Austin Gourmet Market
M-Sat 10am-8pm, Sun Noon-6pm New rule of thumb: If you want to learn about ethnic cuisine, find a small lunch counter, preferably in the back of a family-run store. Most times, it'll be the closest you can get to somebody's home kitchen without being arrested for trespassing. Roadside barbecue shacks fit into this category, as do most roving breakfast taco operations. If you can see the folks make the stuff, you've hit the mother lode.
With five tables between the front window and olive oil aisle, the Austin Gourmet Market serves up Lebanese variations on Mediterranean specialties prepared as god intended -- from twin hot plates in the back. The menu leans toward dishes traditionally associated with Greek cooking (heavy on the lamb) and an emphasis on quicker foods (sandwiches, filled pies) and meatless options (falafel, four salads, Middle Eastern dips). Overall, the spicing tends to be more subtle than one might expect, but the delicate spices work well to enhance the different textures of the dishes. The lamb shawrma, for example, comes dressed with a velvety tahini sauce that calls attention to the meat's spicing rather than itself. The desserts -- baklava, nut rolls, and other experiments in honey, pistachios, and phyllo -- merit high praise for texture, taste, and incredible addiction potential.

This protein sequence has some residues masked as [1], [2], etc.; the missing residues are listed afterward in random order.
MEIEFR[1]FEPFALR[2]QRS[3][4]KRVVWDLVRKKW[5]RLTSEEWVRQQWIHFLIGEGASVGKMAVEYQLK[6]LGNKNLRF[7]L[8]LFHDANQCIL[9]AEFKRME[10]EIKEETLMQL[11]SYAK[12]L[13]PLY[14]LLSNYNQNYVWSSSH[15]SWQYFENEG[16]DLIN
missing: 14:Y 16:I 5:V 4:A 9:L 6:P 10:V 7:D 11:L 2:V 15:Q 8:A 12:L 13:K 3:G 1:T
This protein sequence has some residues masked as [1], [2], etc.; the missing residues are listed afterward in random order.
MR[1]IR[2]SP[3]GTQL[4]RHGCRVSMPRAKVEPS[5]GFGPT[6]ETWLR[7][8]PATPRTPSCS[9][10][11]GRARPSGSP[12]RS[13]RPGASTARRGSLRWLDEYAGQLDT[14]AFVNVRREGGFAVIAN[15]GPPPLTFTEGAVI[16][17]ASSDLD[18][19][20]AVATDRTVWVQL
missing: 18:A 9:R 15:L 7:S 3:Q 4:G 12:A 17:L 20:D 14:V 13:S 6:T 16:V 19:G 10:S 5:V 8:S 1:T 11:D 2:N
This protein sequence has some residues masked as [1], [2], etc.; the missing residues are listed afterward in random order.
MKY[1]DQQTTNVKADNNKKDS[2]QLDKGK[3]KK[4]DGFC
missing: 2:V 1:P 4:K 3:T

While you're waiting for your order, do some casual shopping among their widely varied import stock. Next time you need Lebanese orange blossom jam, Hungarian plum butter, or sweet Greek pygmy eggplant preserves, you'll know where to go. --Paul M. Johnson